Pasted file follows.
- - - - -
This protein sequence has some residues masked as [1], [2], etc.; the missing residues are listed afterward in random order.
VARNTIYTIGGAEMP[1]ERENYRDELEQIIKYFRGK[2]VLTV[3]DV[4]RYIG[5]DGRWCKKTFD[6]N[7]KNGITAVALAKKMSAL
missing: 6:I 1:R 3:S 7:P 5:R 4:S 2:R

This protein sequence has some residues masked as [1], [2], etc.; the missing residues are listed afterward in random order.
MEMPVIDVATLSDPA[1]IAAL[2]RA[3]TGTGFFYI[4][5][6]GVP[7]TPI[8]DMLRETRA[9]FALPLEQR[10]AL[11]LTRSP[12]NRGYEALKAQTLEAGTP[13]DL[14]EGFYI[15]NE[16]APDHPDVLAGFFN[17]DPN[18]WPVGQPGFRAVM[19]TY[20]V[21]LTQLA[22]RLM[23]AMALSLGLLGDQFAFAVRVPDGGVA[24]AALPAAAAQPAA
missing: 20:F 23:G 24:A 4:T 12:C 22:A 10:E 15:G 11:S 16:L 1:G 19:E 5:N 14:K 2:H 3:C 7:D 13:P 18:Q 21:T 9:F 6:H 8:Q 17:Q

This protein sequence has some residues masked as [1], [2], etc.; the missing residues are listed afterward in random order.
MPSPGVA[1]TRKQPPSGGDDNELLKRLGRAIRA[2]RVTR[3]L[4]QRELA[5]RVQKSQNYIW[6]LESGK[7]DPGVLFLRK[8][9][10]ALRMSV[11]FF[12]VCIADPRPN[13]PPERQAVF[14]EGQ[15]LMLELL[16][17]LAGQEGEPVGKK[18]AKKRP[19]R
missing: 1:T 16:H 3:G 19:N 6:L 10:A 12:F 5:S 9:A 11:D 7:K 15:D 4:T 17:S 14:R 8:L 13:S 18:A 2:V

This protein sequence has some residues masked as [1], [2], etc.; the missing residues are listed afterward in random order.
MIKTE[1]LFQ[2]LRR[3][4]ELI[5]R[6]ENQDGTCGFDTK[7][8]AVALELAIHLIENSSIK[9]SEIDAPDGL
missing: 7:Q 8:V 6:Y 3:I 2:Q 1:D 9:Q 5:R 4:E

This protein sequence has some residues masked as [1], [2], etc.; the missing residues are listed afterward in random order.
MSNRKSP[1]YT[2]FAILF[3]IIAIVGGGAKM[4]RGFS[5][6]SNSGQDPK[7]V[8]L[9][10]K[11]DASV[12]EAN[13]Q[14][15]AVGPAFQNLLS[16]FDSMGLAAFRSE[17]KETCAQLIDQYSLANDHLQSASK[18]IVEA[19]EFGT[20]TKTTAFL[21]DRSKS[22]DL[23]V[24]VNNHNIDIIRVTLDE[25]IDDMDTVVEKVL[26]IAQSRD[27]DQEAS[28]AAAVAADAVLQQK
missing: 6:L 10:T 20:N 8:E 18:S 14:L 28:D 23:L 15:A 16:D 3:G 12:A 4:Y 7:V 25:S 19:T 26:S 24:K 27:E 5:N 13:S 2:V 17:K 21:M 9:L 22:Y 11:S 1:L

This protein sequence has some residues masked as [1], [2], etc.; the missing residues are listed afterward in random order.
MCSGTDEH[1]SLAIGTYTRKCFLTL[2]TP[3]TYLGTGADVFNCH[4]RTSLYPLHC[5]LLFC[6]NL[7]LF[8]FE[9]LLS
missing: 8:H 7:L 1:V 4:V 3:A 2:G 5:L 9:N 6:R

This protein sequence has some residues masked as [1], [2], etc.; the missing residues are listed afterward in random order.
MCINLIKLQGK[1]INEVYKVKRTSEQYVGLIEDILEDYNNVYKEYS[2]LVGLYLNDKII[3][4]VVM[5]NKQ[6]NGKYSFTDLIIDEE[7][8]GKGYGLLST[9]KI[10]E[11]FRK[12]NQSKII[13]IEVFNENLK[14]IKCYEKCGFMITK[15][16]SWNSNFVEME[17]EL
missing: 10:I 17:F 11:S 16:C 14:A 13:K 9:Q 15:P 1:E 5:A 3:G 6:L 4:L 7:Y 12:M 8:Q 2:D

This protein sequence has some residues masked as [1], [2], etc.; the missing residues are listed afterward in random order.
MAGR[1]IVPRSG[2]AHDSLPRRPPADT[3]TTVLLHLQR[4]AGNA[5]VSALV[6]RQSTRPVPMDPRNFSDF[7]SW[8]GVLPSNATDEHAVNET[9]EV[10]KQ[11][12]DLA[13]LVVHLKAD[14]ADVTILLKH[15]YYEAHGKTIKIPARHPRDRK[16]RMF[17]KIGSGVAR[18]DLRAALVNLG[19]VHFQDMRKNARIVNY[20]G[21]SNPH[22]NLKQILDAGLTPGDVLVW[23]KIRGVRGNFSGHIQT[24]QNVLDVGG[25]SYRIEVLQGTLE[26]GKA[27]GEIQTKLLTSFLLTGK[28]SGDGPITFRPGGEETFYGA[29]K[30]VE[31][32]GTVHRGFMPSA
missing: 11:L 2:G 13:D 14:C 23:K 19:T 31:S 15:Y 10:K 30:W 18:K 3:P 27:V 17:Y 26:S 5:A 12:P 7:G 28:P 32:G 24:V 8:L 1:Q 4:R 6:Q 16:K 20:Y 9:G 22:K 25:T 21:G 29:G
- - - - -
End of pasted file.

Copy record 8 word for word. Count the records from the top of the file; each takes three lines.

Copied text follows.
This protein sequence has some residues masked as [1], [2], etc.; the missing residues are listed afterward in random order.
MAGR[1]IVPRSG[2]AHDSLPRRPPADT[3]TTVLLHLQR[4]AGNA[5]VSALV[6]RQSTRPVPMDPRNFSDF[7]SW[8]GVLPSNATDEHAVNET[9]EV[10]KQ[11][12]DLA[13]LVVHLKAD[14]ADVTILLKH[15]YYEAHGKTIKIPARHPRDRK[16]RMF[17]KIGSGVAR[18]DLRAALVNLG[19]VHFQDMRKNARIVNY[20]G[21]SNPH[22]NLKQILDAGLTPGDVLVW[23]KIRGVRGNFSGHIQT[24]QNVLDVGG[25]SYRIEVLQGTLE[26]GKA[27]GEIQTKLLTSFLLTGK[28]SGDGPITFRPGGEETFYGA[29]K[30]VE[31][32]GTVHRGFMPSA
missing: 11:L 2:G 13:D 14:C 23:K 19:T 31:S 15:Y 10:K 30:W 18:K 3:P 27:V 17:Y 26:S 5:A 12:P 7:G 28:P 32:G 24:V 8:L 1:Q 4:R 6:Q 16:K 20:Y 9:G 22:K 25:T 21:G 29:G